N: Hooked has been years in the making and I didn't even know it! I had a near death experience last year while I was still at Menotti's Coffee Stop. I helped found Menotti's nine years ago and definitely got swept up into the every day hustle of business ownership and operation. At the onset of the pandemic I learned I wasn't actually an owner of Menotti's. I was laid off like everyone else, but I returned to work after threeish weeks of being closed to help navigate it out of the uncertainty of wondering if our coffee stop would survive once the initial fear of the pandemic waned. I'm still blown away and appreciative of all the support of our community to help us get through that time. It feels like it’s common for a lot of businesses to exploit certain talents to establish brands or open up places, to breathe life into communities, but not necessarily compensate the talent or make sure they're written into the framework or structure so that it feels sustainable for them as a life or as a career. It happens in restaurants, bars, and lots of industries all the time. The health scare put into perspective for me that I almost died, and if I died today, all my kids would have of me are videos and pictures, what have I really left for them? It became clear that I wasn’t really a priority for the principal ownership to clarify my stake at Menotti’s or negotiate the stake that I thought I was deserving of, so I started putting up the antenna for the next gig. I never left the west side, Venice is definitely home, but an opportunity presented itself to help with Dayglow on the east side. Amazing experience, but ultimately the drive to the east side, two hours of commuting a day, was not feeling awesome. I was in a car all the time, it wasn't even like I was getting to ride my bicycle out that way. It was definitely starting to weigh on the experience of being there and making the fit a bit more challenging. I was expressing that to my co-parent who works here [at Dudley Market] at night and we've known the owners of this space for a long time, Connor and Dina. Conner, I've been serving coffee to for the better part of 12 years, since I worked at Intelligentsia, so we've always been super familiar with each other. He's always been super supportive and in 2018 he asked me to help with the daytime service here. I was busy running Menottis and I was on set as the barista for cast and crew for Top Gun 2. I didn't have the bandwidth for him. But we've always stayed tight. So my co-parent reminded me of that conversation, and was like "that place is sitting there empty during the daytime and it's closed 2 days a week, you should hit them up since you're not really enjoying the commute." And I was like, ‘you know, you're right.’ They’ve got a machine, a grinder, some space for people to sit, and they’ve got a nice record collection, I think I could make this work! And if there's a side of town that, so to speak, ‘gets me’, and where I've had the ability to help create a community, it's the west side. It feels more genuine. So I called up Connor and said ‘can we talk about getting it together?’ And he was like "man I've been dying to make this happen, whatever you want to do, do it." So he's been adamant about being this is your business, knowing what my experience has been before. So for me it felt like the universe was like, dude you need to figure out your own shit. In working with Connor I wanted to borrow a lot of inspiration from the place. Dudley Market features a fresh line caught fish menu, we got natural wines around us, there's something to the idea that we’re all a little addicted to coffee or wine or music or good vibes, so "Hooked" popped out and kinda made sense with that maritime inspiration. So Hooked Venice is what we got: coffee, wine, and good vibes.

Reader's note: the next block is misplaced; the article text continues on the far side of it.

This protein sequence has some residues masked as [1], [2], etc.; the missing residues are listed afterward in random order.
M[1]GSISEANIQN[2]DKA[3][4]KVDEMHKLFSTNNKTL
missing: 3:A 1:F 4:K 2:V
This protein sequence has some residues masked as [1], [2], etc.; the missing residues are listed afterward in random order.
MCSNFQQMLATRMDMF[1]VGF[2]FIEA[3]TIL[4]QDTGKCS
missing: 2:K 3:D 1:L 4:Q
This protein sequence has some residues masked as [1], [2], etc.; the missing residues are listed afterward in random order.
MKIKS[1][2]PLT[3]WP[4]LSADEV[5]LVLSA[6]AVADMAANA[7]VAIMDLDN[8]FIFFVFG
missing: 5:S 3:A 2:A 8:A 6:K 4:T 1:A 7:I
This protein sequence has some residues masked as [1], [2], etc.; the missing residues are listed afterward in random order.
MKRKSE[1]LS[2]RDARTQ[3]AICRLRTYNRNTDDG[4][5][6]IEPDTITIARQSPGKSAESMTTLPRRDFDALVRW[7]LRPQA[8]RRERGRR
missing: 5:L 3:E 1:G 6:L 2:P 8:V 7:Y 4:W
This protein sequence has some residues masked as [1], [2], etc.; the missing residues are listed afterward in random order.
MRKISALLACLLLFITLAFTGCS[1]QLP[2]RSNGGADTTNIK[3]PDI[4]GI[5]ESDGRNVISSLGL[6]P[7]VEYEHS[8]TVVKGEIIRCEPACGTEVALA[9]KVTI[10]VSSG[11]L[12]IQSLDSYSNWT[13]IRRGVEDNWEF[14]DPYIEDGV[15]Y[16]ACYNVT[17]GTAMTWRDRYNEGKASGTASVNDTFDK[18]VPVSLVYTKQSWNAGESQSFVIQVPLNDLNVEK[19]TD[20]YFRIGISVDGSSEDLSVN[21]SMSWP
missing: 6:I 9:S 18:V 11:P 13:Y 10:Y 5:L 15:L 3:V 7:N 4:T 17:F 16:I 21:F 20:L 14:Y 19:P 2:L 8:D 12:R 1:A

C: So what do you think the fourth wave, or the next wave of coffee will be?
N: It feels like it's gonna have something to with meta stuff or maybe bitcoin?
C: Like VR coffee?
N: Yeah, VR coffee. I think there could be something to people enjoying at least the community aspect at virtual coffee shops. In the same way we have chat rooms you know what I’m saying. I could see the virtual representation of their favorite coffee shop that they all can’t make it to. It'd be cool if there were digital representations of what they would order and can connect with their people. I would love to find a way to make sure my latte art is on those drinks that they serve! Fourth wave stands to be defined, but not recognizing that technology will have something to do with it would be silly. My only hope is that it doesn’t come at the cost of the community. How it galvanizes people or ideas should always be a component to the curation. For the sake of those moments that we have to connect with each other in a very genuine way and remind each other that we are all human and that we all do deserve to be seen, these are important places that give a lot of people the safety to do that, and I hope that continues.